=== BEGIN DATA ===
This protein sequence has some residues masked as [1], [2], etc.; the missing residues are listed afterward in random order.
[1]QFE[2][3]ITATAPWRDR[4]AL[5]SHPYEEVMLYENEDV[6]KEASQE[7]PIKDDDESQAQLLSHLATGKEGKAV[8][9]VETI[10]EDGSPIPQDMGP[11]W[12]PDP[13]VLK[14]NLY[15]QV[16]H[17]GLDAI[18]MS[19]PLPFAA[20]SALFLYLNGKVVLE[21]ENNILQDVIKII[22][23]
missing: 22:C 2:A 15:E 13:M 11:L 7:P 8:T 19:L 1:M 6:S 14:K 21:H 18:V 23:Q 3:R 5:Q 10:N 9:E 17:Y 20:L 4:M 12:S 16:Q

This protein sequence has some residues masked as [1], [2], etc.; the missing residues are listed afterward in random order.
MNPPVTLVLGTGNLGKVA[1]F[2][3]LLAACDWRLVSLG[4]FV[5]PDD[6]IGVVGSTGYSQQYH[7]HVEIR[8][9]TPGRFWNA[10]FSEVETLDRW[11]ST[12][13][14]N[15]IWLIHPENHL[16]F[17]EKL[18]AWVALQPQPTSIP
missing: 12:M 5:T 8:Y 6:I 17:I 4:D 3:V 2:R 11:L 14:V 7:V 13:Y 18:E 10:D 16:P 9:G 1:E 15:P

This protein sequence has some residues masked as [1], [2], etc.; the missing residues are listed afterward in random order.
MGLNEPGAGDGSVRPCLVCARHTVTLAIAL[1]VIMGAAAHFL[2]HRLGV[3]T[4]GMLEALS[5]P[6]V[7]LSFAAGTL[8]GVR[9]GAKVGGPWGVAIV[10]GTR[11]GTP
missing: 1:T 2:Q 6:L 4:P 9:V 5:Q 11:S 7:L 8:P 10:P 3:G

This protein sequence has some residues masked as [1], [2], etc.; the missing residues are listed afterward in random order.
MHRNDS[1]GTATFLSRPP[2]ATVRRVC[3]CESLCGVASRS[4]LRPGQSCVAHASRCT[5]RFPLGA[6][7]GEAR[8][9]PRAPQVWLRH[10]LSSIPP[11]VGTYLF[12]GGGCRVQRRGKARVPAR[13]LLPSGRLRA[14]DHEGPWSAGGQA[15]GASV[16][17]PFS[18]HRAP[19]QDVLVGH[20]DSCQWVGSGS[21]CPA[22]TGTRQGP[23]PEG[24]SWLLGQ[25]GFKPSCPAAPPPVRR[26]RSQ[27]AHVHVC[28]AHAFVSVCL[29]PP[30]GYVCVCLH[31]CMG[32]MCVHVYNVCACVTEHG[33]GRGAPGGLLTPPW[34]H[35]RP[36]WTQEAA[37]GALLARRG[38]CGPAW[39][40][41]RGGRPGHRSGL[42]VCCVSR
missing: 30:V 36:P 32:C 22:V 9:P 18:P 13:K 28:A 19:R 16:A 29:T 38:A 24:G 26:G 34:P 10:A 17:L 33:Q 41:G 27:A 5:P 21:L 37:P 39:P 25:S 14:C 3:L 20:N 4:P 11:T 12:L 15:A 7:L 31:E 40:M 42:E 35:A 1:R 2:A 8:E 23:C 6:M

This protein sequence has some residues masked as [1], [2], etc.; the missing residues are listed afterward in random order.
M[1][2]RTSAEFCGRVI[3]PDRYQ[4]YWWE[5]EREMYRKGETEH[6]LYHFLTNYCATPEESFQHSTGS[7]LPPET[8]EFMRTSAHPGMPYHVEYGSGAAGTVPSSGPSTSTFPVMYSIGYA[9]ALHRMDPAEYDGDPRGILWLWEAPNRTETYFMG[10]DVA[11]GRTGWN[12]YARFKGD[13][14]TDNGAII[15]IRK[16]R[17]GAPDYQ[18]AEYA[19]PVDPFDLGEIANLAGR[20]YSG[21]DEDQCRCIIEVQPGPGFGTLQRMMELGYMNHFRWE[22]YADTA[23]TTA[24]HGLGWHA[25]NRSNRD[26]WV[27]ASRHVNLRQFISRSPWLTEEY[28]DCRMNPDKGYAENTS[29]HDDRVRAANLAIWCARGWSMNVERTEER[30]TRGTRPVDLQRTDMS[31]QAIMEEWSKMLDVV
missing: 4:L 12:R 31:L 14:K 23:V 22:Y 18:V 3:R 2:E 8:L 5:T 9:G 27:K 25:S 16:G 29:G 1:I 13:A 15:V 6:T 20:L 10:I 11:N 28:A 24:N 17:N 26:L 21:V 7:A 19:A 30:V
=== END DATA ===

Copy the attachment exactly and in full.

This protein sequence has some residues masked as [1], [2], etc.; the missing residues are listed afterward in random order.
[1]QFE[2][3]ITATAPWRDR[4]AL[5]SHPYEEVMLYENEDV[6]KEASQE[7]PIKDDDESQAQLLSHLATGKEGKAV[8][9]VETI[10]EDGSPIPQDMGP[11]W[12]PDP[13]VLK[14]NLY[15]QV[16]H[17]GLDAI[18]MS[19]PLPFAA[20]SALFLYLNGKVVLE[21]ENNILQDVIKII[22][23]
missing: 22:C 2:A 15:E 13:M 11:L 7:P 8:T 19:L 1:M 6:S 14:K 21:H 18:V 23:Q 3:R 5:Q 10:N 9:E 17:Y 20:L 4:M 12:S 16:Q

This protein sequence has some residues masked as [1], [2], etc.; the missing residues are listed afterward in random order.
MNPPVTLVLGTGNLGKVA[1]F[2][3]LLAACDWRLVSLG[4]FV[5]PDD[6]IGVVGSTGYSQQYH[7]HVEIR[8][9]TPGRFWNA[10]FSEVETLDRW[11]ST[12][13][14]N[15]IWLIHPENHL[16]F[17]EKL[18]AWVALQPQPTSIP
missing: 12:M 5:T 8:Y 6:I 17:I 4:D 3:V 2:R 11:L 14:V 7:V 13:Y 18:E 10:D 16:P 9:G 1:E 15:P

This protein sequence has some residues masked as [1], [2], etc.; the missing residues are listed afterward in random order.
MGLNEPGAGDGSVRPCLVCARHTVTLAIAL[1]VIMGAAAHFL[2]HRLGV[3]T[4]GMLEALS[5]P[6]V[7]LSFAAGTL[8]GVR[9]GAKVGGPWGVAIV[10]GTR[11]GTP
missing: 1:T 2:Q 6:L 4:P 9:V 5:Q 11:S 7:L 8:P 10:P 3:G

This protein sequence has some residues masked as [1], [2], etc.; the missing residues are listed afterward in random order.
MHRNDS[1]GTATFLSRPP[2]ATVRRVC[3]CESLCGVASRS[4]LRPGQSCVAHASRCT[5]RFPLGA[6][7]GEAR[8][9]PRAPQVWLRH[10]LSSIPP[11]VGTYLF[12]GGGCRVQRRGKARVPAR[13]LLPSGRLRA[14]DHEGPWSAGGQA[15]GASV[16][17]PFS[18]HRAP[19]QDVLVGH[20]DSCQWVGSGS[21]CPA[22]TGTRQGP[23]PEG[24]SWLLGQ[25]GFKPSCPAAPPPVRR[26]RSQ[27]AHVHVC[28]AHAFVSVCL[29]PP[30]GYVCVCLH[31]CMG[32]MCVHVYNVCACVTEHG[33]GRGAPGGLLTPPW[34]H[35]RP[36]WTQEAA[37]GALLARRG[38]CGPAW[39][40][41]RGGRPGHRSGL[42]VCCVSR
missing: 30:V 36:P 32:C 22:V 9:P 18:P 13:K 28:A 19:R 16:A 29:T 38:A 24:G 26:G 34:P 10:A 17:L 33:Q 41:G 27:A 5:P 21:L 37:P 39:P 25:S 14:C 3:L 20:N 4:P 11:T 12:L 15:A 7:L 31:E 40:M 42:E 35:A 1:R 2:A 8:E 23:C 6:M

This protein sequence has some residues masked as [1], [2], etc.; the missing residues are listed afterward in random order.
M[1][2]RTSAEFCGRVI[3]PDRYQ[4]YWWE[5]EREMYRKGETEH[6]LYHFLTNYCATPEESFQHSTGS[7]LPPET[8]EFMRTSAHPGMPYHVEYGSGAAGTVPSSGPSTSTFPVMYSIGYA[9]ALHRMDPAEYDGDPRGILWLWEAPNRTETYFMG[10]DVA[11]GRTGWN[12]YARFKGD[13][14]TDNGAII[15]IRK[16]R[17]GAPDYQ[18]AEYA[19]PVDPFDLGEIANLAGR[20]YSG[21]DEDQCRCIIEVQPGPGFGTLQRMMELGYMNHFRWE[22]YADTA[23]TTA[24]HGLGWHA[25]NRSNRD[26]WV[27]ASRHVNLRQFISRSPWLTEEY[28]DCRMNPDKGYAENTS[29]HDDRVRAANLAIWCARGWSMNVERTEER[30]TRGTRPVDLQRTDMS[31]QAIMEEWSKMLDVV
missing: 4:L 12:R 31:L 14:K 23:V 22:Y 18:V 3:R 2:E 8:L 5:T 9:G 27:K 25:S 16:G 29:G 1:I 13:A 15:V 6:T 20:L 10:I 11:N 28:A 24:N 17:N 26:L 21:V 7:A 19:A 30:V